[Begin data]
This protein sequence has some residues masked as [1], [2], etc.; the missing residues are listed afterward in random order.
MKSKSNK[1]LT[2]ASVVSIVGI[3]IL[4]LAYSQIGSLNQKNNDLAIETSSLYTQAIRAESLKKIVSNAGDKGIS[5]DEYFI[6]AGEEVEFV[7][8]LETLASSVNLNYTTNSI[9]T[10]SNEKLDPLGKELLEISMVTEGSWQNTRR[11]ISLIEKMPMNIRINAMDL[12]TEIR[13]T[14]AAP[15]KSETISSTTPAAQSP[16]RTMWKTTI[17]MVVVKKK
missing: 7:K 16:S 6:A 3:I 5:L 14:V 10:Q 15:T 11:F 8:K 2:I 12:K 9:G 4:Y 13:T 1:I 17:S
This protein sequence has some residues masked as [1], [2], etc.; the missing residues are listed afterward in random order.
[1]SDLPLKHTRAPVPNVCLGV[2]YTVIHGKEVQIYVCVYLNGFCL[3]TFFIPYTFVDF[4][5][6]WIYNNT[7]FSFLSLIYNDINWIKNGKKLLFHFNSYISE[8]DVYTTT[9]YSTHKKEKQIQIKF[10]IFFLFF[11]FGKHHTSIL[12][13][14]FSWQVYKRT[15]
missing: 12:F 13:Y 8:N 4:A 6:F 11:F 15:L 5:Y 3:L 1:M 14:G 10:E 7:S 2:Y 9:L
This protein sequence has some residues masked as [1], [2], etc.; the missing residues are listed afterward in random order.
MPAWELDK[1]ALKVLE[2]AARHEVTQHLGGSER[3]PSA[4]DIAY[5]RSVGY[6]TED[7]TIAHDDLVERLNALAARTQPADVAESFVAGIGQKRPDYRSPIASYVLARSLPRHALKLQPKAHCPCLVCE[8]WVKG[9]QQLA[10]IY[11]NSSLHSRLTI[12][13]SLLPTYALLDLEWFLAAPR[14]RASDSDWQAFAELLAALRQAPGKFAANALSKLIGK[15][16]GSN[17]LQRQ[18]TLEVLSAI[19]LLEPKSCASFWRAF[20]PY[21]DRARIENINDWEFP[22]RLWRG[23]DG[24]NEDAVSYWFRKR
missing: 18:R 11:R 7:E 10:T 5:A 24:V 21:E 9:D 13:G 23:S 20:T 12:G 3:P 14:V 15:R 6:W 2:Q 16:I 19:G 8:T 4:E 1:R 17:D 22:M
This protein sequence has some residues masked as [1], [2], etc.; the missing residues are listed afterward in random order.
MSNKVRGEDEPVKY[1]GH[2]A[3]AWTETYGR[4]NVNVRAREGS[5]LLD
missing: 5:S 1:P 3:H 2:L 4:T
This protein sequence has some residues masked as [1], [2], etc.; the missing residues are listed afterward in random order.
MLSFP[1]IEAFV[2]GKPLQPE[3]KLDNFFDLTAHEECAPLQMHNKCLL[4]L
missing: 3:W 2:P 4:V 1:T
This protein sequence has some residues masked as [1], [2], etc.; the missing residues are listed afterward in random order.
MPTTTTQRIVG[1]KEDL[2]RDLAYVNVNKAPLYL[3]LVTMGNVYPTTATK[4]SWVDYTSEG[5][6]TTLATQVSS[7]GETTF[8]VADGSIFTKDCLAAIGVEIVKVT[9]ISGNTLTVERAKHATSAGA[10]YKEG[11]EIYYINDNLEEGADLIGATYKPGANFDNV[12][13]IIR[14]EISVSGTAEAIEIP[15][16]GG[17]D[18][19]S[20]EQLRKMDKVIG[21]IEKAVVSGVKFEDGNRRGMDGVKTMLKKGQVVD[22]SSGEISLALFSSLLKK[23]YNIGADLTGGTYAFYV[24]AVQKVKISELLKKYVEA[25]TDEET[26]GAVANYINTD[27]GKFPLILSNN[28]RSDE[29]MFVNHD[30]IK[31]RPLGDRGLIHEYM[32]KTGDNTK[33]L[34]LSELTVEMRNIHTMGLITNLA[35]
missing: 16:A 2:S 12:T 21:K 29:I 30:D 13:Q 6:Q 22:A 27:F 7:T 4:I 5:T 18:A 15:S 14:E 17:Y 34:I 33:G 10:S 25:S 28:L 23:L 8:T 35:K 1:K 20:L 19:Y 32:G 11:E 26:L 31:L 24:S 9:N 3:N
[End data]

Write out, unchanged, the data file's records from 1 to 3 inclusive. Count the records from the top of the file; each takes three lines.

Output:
This protein sequence has some residues masked as [1], [2], etc.; the missing residues are listed afterward in random order.
MKSKSNK[1]LT[2]ASVVSIVGI[3]IL[4]LAYSQIGSLNQKNNDLAIETSSLYTQAIRAESLKKIVSNAGDKGIS[5]DEYFI[6]AGEEVEFV[7][8]LETLASSVNLNYTTNSI[9]T[10]SNEKLDPLGKELLEISMVTEGSWQNTRR[11]ISLIEKMPMNIRINAMDL[12]TEIR[13]T[14]AAP[15]KSETISSTTPAAQSP[16]RTMWKTTI[17]MVVVKKK
missing: 7:K 16:S 6:A 3:I 5:L 14:V 10:Q 15:T 11:F 8:K 2:I 12:K 9:G 4:Y 13:T 1:I 17:S
This protein sequence has some residues masked as [1], [2], etc.; the missing residues are listed afterward in random order.
[1]SDLPLKHTRAPVPNVCLGV[2]YTVIHGKEVQIYVCVYLNGFCL[3]TFFIPYTFVDF[4][5][6]WIYNNT[7]FSFLSLIYNDINWIKNGKKLLFHFNSYISE[8]DVYTTT[9]YSTHKKEKQIQIKF[10]IFFLFF[11]FGKHHTSIL[12][13][14]FSWQVYKRT[15]
missing: 12:F 13:Y 8:N 4:A 6:F 11:F 15:L 5:Y 3:L 1:M 14:G 10:E 7:S 2:Y 9:L
This protein sequence has some residues masked as [1], [2], etc.; the missing residues are listed afterward in random order.
MPAWELDK[1]ALKVLE[2]AARHEVTQHLGGSER[3]PSA[4]DIAY[5]RSVGY[6]TED[7]TIAHDDLVERLNALAARTQPADVAESFVAGIGQKRPDYRSPIASYVLARSLPRHALKLQPKAHCPCLVCE[8]WVKG[9]QQLA[10]IY[11]NSSLHSRLTI[12][13]SLLPTYALLDLEWFLAAPR[14]RASDSDWQAFAELLAALRQAPGKFAANALSKLIGK[15][16]GSN[17]LQRQ[18]TLEVLSAI[19]LLEPKSCASFWRAF[20]PY[21]DRARIENINDWEFP[22]RLWRG[23]DG[24]NEDAVSYWFRKR
missing: 18:R 11:R 7:E 10:T 5:A 24:V 21:E 9:D 13:G 23:S 20:T 12:G 3:P 14:V 15:R 6:W 2:Q 16:I 19:G 8:T 4:E 1:R 17:D 22:M